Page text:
3 Things You Should Do To Be A Better Time Manager As A Law Student
Every law student must realize that the study of law requires that they be masters of their life and effective organizers and managers of their time. And given the non-stop nature of most law undergraduate programs, any potential slip up in time management on any law student’s part could have a knock on effect on their academic life with their grades finally taking a beating.
One misplaced text book or class attire on the morning of lecture could be the reason you waltz in late in class half-unkempt. You would no doubt have missed out on vital aspects of that mornings lecture for arriving late and if this behavior should continue you may become notorious with your lecturers and perhaps even ending your semester on an ignorant high.
While some law lecturers may be lenient enough to let you into their class when you arrive late, others will not. Some will demand that students be sat 10 to 15 minutes before their arrival and if you do come late by only a minute you’ll be locked out. Just imagine if an important assessment test had been scheduled that morning, you’ll have missed out.
So to avoid the scenarios above, follow the simple steps below to manage your time and be better organized as a student.
(1) Be organized
Let things have their set place. Keep your books and class attire at set locations in your room to avoid misplacing them. That way you won’t waste your time throwing a search party the following morning for misplaced items. Your handouts and other course material can quickly become an avalanche of disorganization. To avoid this, you should begin a binder for each course and file away all paper work immediately.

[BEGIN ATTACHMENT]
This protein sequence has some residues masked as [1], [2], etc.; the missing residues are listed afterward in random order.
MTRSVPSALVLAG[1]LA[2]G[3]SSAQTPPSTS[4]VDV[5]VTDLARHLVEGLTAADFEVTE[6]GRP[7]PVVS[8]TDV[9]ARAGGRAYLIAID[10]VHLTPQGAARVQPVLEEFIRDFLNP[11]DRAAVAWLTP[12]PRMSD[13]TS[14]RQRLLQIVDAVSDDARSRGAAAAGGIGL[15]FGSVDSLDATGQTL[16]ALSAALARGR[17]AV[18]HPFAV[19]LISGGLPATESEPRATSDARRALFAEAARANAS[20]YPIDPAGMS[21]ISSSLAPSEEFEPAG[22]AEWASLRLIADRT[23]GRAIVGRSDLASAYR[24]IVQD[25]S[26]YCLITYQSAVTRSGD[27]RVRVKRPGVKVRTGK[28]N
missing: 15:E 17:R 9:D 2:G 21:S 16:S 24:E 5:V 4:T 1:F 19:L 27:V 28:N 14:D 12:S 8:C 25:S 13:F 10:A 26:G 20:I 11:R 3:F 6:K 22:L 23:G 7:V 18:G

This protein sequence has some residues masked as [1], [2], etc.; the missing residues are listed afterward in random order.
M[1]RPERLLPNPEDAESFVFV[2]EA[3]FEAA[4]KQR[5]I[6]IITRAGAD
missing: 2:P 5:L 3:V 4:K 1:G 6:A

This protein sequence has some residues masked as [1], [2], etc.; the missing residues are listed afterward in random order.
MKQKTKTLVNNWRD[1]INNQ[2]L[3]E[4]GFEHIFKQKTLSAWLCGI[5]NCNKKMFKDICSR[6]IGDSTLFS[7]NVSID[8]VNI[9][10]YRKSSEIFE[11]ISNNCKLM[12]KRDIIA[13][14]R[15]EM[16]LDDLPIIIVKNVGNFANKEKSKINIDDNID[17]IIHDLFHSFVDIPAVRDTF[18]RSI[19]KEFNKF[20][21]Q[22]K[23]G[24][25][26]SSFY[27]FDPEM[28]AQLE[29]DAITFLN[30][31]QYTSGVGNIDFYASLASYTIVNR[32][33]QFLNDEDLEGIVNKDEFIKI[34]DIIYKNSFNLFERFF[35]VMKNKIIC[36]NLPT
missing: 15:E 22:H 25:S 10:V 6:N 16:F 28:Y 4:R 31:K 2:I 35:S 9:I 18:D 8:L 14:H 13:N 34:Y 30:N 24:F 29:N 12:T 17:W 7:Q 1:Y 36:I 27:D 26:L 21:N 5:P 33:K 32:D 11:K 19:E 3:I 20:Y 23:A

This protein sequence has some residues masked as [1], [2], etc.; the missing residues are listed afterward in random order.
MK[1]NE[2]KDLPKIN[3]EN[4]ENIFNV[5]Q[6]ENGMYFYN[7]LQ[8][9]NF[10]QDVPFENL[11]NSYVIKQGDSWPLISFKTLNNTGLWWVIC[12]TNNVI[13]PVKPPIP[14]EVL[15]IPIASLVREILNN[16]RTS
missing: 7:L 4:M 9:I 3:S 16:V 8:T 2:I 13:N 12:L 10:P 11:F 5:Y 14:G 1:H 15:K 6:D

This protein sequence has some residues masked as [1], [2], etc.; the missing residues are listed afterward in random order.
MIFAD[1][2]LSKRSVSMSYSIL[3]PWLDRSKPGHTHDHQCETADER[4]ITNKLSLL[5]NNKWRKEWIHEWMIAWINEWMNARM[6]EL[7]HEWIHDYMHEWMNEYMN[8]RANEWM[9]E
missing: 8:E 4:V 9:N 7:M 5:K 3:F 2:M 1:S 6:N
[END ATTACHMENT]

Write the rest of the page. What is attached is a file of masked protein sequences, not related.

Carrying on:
(2) Plan your day the night before.
Never jump into bed without drawing up a concrete plan for the day ahead. Haven’t you realized the reason why you spend most days on a rigmarole? That is because you didn’t plan your day the night before and you got overwhelmed by too many unplanned activities. You might even wake up feeling very vague about how to go about your day. Through planning your day, you can better structure your time and decide the activities that are worth your time and those that are not.
(3) Keep a to-do list
As an extension of point 2, you should incorporate a to-do into your planning. Write down a comprehensive list of the things you’d want to do the following day. This will help you eradicate the vagueness you feel on certain mornings. It will also help you mind-map your important tasks while also avoiding unnecessary involvements. You’ll wake up each day with an unerring sense of mission and direction. This was one of my personal secrets back then in my days in school and I used it to great effects as I’ve revealed earlier in the Life of An of An Undergraduate. Go give it a try and come tell me if it didn’t work, though I doubt that.